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Woman says puma mauled her horses

JOHNSON NEWSPAPERS
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RUSSELL — Rebecca M. Perry finds it hard to believe that a black bear savagely mauled her two horses at her Silver Hill Road home last summer.


In her mind, the culprit was a mountain lion, an animal that her neighbors swear they've seen while driving along County Route 27.


On Aug. 15, she awoke to find her two retired show horses, Red and Brownie, bleeding from a number of wounds after being attacked by an animal the night before.


"Both horses had multiple lacerations on their chest, legs and rumps," Mrs. Perry said.


She said Red's injuries were the worst, requiring up to 200 stitches to close gashes on his chest and back legs, where bone, tendon and an artery were visible in one gash. Brownie's injuries were superficial, she said.


Brownie has made a full recovery and is being ridden, and Red is still recovering, Mrs. Perry said. She said the attack has left Red unable to carry an adult.


The veterinarian who initially treated the horses said the wounds could have been inflicted by a big cat, presumably a mountain lion.


Dr. Kirsten D. Anderson of Lake Effect Veterinary Service, Watertown, said, "The lacerations looked liked a larger version of typical house cat lacerations and were on the lower portion of each horse, as if the horses had reared up over the animal."


"The claw marks were closer together than bear claws would be," Dr. Anderson said. "I have only seen one other horse that came in from Montana or Wyoming with similar wounds. Nothing else here."


She said she has seen cougars in Jefferson County.


"I did see, five or six years ago, two large cats loping along the edge of a hayfield near Brownville," she said.


Dr. Anderson said the Perrys' horses had a history of chasing dogs, so the theory is that they thought the mountain lion was a dog out in their pasture, went after it and rolled it, and then the cat scratched their undersides and legs as it was trying to get away.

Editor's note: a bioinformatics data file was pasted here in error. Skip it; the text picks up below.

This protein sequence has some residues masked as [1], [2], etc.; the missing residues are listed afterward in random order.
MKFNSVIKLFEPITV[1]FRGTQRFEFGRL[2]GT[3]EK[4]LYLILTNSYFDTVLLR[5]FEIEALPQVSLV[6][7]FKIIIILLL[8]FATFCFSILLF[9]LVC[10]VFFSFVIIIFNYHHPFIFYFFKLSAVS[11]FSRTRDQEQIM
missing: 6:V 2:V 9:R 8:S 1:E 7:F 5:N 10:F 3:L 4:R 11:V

The day of the attack, Mrs. Perry said, there was little blood and no tracks found at the scene.


"My husband and I took rifles and walked the land after the horses were all taken care of and in their stalls. We found not one footprint belonging to a large animal," she said.


Two days after the attack, members of the state Department of Environmental Conservation visited the house and ruled out canines and small cats as the culprits.


"They thought it was a bear," Mrs. Perry said, "but I have contacted many bear specialists that just don't believe it was a bear. They did take measurements of all the injuries and some blonde hair from Red's hoof. They said the marks on the back of Red's leg, two puncture wounds at the top of the hoof, were about 11/2 inches apart — the size of a small bear's canine teeth, or, in my opinion, a small cougar's canine teeth. They have told us that cougars are not located in our area, so it must be from a bear."


She said DEC officials set up a trail camera in front of the barn but, although it was set off a couple of times, whatever triggered it moved too quickly to be captured on film.


She has her doubts that it was a black bear, but admits she has seen several bears roaming the woods in the 10 years she's lived in Russell.


She said she believes her horses were attacked by a mountain lion.


"People should know they're out there," she said.


In the past several weeks, there have been reports of mountain lions being seen in the Massena area.


Officials with DEC said there is not a mountain lion population in New York and the majority of sightings are cases of mistaken identity.


For weeks after the attack, Mrs. Perry said, she saw no deer or wild turkeys that usually frequent the fields around her home. Even crickets stopped chirping.


"It was just silence. It was very eerie," she said.

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